March is National Women’s History Month, but since women are pretty historic year-round, it begs the question: Why March? Is this month significant to women’s history, or is it just an arbitrary month on the calendar?
The answer involves a little bit of history and a little bit of coincidence.
From day to week to month
Women’s History Month, which is observed in the US, UK and Australia in March, and in October in Canada, began with a single day. International Women’s Day is March 8, and it has been observed in some shape or form since 1911. It was officially commemorated by the United Nations in 1975 and was officially recognized by the UN two years later.
In the 1970’s, local groups and municipalities began celebrating Women’s History Week. According to the National Women’s History Museum, one of the most notable celebrations was organized in Santa Rosa, California, by the Education Task Force of the Sonoma County Commission on the Status of Women in 1978.
The movement was so popular, people began lobbying for a more formal observance, and in 1980, President Jimmy Carter designated the first official National Women’s History Week, beginning on March 8 of that year.
Schools, universities and local governments came to realize that this period of time allowed them to not only celebrate the achievements of women, but look critically at equality and opportunities for women, and educate people on women’s history. It was only a matter of time before the week became a month.
Congratulations to two of our students, Gabriela Robles (Class CCR-A) and Ana Condo (Class 3P, pictured above), who graduated from the hospitality training offered by ROC-NY (Restaurant Opportunity Center – New York)! This was an intensive two-week service industry training completely in English.
This is Ana’s testimony after completing the training: “This training was intense with a lot homework, and it took so much effort. So many times I was considering quitting this training but my teachers never left me and raised me again and again. Now I appreciate it so much. And without a doubt the message of my kids confirms the pride and love they feel for me and that fills me with energy to move forward and feel proud of being a student of University Settlement Society of New York. Thank you so much.”
And this is Gabriela’s testimony: “This training gave me the opportunity to learn hospitality, organization and leadership skills that I will carry with me and I will use them in any professional setting.Seeing my certificate makes me realize my potential. I feel motivated.”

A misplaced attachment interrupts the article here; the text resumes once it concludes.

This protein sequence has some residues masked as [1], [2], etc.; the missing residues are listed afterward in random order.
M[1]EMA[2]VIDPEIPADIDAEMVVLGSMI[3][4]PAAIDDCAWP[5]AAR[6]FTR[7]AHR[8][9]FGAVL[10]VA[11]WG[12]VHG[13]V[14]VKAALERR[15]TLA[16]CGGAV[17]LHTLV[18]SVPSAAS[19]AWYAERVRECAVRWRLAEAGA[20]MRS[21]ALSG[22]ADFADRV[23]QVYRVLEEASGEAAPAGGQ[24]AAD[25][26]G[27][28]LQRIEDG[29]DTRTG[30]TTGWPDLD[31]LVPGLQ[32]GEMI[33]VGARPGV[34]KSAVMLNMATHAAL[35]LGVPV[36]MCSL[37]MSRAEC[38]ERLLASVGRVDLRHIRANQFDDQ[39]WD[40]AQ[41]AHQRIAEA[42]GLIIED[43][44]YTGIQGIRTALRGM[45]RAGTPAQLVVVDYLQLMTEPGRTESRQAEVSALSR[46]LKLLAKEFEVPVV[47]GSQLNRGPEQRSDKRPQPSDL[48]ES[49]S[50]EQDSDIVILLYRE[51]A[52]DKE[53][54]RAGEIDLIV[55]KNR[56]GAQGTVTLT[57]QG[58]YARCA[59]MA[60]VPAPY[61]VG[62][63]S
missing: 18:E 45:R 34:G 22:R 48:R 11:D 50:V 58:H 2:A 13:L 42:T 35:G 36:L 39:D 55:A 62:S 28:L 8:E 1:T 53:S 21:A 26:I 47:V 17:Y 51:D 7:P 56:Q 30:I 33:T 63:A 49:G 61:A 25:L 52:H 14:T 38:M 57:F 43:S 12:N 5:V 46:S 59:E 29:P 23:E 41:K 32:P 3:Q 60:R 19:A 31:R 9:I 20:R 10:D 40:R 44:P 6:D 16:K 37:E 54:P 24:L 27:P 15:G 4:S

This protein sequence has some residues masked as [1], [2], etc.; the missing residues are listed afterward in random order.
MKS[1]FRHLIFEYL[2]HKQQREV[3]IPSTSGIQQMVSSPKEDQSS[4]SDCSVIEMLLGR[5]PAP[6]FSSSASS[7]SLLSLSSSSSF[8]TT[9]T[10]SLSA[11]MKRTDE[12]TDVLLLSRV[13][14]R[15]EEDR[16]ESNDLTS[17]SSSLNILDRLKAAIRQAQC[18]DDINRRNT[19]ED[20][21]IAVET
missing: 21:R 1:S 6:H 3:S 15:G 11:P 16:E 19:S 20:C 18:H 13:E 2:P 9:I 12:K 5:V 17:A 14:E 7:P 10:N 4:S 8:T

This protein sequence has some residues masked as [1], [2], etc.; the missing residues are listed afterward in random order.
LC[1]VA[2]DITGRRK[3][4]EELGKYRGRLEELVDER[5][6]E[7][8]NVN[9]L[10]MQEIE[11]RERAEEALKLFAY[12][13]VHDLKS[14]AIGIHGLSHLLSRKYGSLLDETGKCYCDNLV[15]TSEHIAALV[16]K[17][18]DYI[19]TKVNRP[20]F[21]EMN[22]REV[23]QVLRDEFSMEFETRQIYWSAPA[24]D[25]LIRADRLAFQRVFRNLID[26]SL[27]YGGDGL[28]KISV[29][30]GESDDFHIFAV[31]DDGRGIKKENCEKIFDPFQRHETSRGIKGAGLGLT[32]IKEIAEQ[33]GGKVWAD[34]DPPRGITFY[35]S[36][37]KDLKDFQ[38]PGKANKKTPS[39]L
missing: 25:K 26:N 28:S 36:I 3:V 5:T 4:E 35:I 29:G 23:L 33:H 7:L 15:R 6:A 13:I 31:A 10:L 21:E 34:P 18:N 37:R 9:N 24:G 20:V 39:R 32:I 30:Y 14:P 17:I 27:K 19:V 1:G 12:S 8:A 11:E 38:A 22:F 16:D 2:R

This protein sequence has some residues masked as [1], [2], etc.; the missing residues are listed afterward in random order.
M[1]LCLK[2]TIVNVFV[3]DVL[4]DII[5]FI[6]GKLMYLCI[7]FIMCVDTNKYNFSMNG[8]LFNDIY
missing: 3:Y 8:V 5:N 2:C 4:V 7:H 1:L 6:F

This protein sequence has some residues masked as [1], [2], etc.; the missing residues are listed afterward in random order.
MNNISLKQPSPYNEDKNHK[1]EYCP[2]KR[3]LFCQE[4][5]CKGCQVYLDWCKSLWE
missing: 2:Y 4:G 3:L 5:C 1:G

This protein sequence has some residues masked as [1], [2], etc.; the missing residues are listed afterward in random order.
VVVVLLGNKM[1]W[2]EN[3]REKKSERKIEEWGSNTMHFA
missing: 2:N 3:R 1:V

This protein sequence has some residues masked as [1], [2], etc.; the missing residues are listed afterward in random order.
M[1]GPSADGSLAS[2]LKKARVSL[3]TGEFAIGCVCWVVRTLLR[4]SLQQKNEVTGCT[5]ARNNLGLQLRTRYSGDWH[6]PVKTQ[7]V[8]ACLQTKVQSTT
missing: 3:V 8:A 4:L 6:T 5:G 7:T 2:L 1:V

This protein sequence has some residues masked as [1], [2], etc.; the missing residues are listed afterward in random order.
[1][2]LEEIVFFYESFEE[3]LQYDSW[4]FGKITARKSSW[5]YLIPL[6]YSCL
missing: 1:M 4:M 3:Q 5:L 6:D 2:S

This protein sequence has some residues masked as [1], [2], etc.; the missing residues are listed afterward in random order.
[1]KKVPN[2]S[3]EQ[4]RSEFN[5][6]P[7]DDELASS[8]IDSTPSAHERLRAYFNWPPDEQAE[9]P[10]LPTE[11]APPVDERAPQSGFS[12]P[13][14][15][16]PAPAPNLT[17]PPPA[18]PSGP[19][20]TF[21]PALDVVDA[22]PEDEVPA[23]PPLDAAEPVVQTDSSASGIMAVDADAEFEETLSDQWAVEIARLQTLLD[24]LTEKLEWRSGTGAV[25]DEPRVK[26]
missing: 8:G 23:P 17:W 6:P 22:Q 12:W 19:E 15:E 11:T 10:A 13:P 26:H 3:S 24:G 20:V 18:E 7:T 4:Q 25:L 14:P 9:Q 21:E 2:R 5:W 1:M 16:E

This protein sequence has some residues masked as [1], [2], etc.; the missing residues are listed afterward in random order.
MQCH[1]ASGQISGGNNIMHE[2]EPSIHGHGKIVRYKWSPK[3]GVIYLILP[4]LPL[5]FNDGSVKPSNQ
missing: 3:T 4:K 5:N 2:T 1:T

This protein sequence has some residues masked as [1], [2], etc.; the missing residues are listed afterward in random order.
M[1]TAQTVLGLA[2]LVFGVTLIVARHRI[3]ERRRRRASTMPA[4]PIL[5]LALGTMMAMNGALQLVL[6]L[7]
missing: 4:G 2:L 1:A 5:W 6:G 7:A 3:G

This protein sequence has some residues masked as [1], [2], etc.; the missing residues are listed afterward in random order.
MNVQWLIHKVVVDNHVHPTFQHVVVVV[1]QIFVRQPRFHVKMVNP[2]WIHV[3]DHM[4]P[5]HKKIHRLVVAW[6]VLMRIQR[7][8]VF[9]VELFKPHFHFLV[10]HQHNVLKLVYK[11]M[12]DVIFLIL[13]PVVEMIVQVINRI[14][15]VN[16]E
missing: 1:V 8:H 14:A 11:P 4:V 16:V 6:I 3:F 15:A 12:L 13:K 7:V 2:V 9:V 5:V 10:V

These safety resources, created in collaboration with experts from the Center for Anti-Violence Education, teach targeted individuals how to de-escalate threatening situations and defend themselves in the event of anti-Asian violence. The flyers in 5 Asian languages offer strategies to help individuals safely intervene if they see someone being targeted or to use verbal and/or physical methods to safely exit a threatening situation. CLICK HERE TO DOWNLOAD FREE!
This is a short film exploring the identities and stories of University Settlement community members studying English as a second language in the Adult Literacy Program accompanied by music and dance. The film is a culmination of a month-long teaching artist residency with four different Adult Literacy classes. “What Matters to Us” is a virtual reimagination and application of Creative Traffic Flow’s project, Duets of Difference. In this time of heightened xenophobia and political intolerance, The Duets of Difference project explores how people from different communities with different life experiences can connect in their differences. Students in the Adult Literacy program represent many different ages, ethnicities, and experiences. There were at least 11 different languages spoken amongst the class. “What Matters to Us” explores differences in family, relationships, and how to communicate as an English Language Learner.
This week our students took part in an advocacy campaign for increased state funding for adult literacy programs. Our students met with Alex Flood from Assemblymember Patricia Fahy’s office and Patrick Cronin from Senator Daphne Jordan’s office and talked about what effect their classes have had on their lives. Screenshots from the meetings are above.
Additionally many of our students made short videos to be share on social media talking about the important of their English classes – watch one example below or visit us on Facebook, Instagram, and Twitter to watch more.